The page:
The media lit up with news from Oppenheimer analyst Fadel Gheitpredicting a dividend cut from Chevron in the coming quarters as he predicts that the company is on an unsustainable path of borrowing funds to pay the dividends.

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Why You Should Average Down On Existing Positions

Following is a guest post from Dividend Beginner

Hello R2R readers, I am The Dividend Beginner, a 22-year old Canadian dividend growth investor from Montreal. I started following other DGI bloggers after I made my first stock purchase in the Vanguard US Total Stock Market Index ETF (TSE: VUN). Once I realized the benefits of dividend growth investing from an assortment of blogs, Roadmap2Retire being one of my favourites, I decided I too would become a dividend growth investor, with a focus on Canadian stocks. I sold my shares in VUN shortly after and began my DGI journey. In less than a year I’ve built up a passive income stream consisting of an average dividend income of $100 per month. I plan to be financially independent in my 30’s, though I don’t have it all planned out in full detail now. By day I’m a full-time medical software developer, and in my free time I enjoy reading about finance, the economy, and stocks, investing in dividend growth stocks, and developing apps and websites. You can view all my writing on The Dividend Beginner blog (, and engage with me on twitter, @dividendbegin.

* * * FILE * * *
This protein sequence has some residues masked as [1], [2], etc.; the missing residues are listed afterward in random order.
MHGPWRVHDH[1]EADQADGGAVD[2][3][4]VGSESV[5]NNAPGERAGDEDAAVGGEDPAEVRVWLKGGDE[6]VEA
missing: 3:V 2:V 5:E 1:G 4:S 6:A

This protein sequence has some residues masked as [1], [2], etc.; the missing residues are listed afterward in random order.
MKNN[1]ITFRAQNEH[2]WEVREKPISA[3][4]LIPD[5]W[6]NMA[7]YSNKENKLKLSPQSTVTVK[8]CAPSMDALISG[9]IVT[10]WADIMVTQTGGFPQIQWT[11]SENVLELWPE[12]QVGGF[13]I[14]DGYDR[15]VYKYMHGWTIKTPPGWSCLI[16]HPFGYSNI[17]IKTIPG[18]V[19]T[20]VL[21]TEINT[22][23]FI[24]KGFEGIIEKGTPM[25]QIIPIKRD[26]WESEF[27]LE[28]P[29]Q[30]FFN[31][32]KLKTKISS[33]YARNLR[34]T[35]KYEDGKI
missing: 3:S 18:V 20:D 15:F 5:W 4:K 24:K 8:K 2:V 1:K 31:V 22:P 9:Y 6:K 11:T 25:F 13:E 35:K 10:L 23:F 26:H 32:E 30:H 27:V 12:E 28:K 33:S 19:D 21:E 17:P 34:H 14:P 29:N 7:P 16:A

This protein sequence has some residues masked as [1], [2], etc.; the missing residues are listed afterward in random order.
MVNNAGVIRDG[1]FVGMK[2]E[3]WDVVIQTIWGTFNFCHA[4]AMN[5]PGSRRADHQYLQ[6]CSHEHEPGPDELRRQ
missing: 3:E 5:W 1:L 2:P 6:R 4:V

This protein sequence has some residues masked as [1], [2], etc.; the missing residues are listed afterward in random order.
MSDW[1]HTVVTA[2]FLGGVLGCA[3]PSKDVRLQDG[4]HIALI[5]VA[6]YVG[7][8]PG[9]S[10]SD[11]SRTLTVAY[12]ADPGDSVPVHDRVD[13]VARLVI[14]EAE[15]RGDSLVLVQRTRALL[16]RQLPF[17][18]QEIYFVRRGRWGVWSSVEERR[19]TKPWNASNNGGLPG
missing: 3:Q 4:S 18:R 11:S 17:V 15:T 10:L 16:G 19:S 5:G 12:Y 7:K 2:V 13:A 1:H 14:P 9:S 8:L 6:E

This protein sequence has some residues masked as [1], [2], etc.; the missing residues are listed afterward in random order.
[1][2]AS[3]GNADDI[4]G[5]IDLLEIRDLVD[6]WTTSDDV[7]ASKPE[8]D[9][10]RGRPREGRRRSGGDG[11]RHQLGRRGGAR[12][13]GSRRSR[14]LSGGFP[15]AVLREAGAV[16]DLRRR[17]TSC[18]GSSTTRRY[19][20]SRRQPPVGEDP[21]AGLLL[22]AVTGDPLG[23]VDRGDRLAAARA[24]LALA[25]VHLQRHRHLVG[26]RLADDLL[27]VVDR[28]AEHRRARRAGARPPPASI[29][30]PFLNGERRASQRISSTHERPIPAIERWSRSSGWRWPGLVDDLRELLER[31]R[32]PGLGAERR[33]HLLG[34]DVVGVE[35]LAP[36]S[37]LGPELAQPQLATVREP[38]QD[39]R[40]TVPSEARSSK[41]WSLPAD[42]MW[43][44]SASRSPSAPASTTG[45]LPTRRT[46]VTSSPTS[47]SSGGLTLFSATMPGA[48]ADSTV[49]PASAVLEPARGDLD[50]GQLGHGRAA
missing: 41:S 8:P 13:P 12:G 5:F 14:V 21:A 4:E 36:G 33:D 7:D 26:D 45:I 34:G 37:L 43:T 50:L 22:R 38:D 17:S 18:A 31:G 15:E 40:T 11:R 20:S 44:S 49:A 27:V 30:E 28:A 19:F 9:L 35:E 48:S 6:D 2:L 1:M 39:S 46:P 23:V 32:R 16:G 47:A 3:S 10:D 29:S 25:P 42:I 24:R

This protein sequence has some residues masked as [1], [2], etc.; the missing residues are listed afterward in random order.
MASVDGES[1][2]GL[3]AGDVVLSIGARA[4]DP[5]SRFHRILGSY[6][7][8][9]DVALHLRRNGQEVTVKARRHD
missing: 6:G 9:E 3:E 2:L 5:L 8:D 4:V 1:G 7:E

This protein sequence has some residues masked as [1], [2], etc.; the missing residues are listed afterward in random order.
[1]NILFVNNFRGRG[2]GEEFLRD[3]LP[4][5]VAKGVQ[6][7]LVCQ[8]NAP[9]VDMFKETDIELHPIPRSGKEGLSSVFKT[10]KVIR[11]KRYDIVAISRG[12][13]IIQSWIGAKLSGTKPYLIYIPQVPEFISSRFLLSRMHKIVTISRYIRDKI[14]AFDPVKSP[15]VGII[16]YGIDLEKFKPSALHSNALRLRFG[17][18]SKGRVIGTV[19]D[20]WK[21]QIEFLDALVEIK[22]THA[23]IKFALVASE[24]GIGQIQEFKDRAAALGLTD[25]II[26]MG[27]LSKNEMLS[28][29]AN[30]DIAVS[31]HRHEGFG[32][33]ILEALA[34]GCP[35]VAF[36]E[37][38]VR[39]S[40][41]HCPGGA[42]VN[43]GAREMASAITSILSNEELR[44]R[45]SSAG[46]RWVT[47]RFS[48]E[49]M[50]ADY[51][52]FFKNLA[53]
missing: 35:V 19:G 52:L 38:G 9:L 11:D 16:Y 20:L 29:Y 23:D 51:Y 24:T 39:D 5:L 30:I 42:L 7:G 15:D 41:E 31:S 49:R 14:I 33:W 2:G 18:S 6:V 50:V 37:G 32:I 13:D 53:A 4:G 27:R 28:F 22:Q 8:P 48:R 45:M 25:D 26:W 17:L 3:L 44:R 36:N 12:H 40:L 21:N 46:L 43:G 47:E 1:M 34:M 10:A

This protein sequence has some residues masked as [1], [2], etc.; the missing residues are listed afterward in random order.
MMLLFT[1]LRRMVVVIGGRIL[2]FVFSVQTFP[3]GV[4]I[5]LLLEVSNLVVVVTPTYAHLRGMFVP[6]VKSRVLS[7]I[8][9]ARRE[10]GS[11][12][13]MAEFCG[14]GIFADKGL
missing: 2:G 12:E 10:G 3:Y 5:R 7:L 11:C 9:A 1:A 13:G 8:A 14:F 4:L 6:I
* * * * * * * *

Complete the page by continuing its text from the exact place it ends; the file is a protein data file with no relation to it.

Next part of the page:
What is “Averaging Down”?

The process of averaging down on your stock investments is a technique wherein you purchase more shares of a currently held stock at lower prices than which you originally purchased. Through this process, you bring down the per share cost basis of your investment in that company; this makes it easier to break even or to turn a profit, but also makes it easier to lose more money as you’ve built a larger concentration of shares.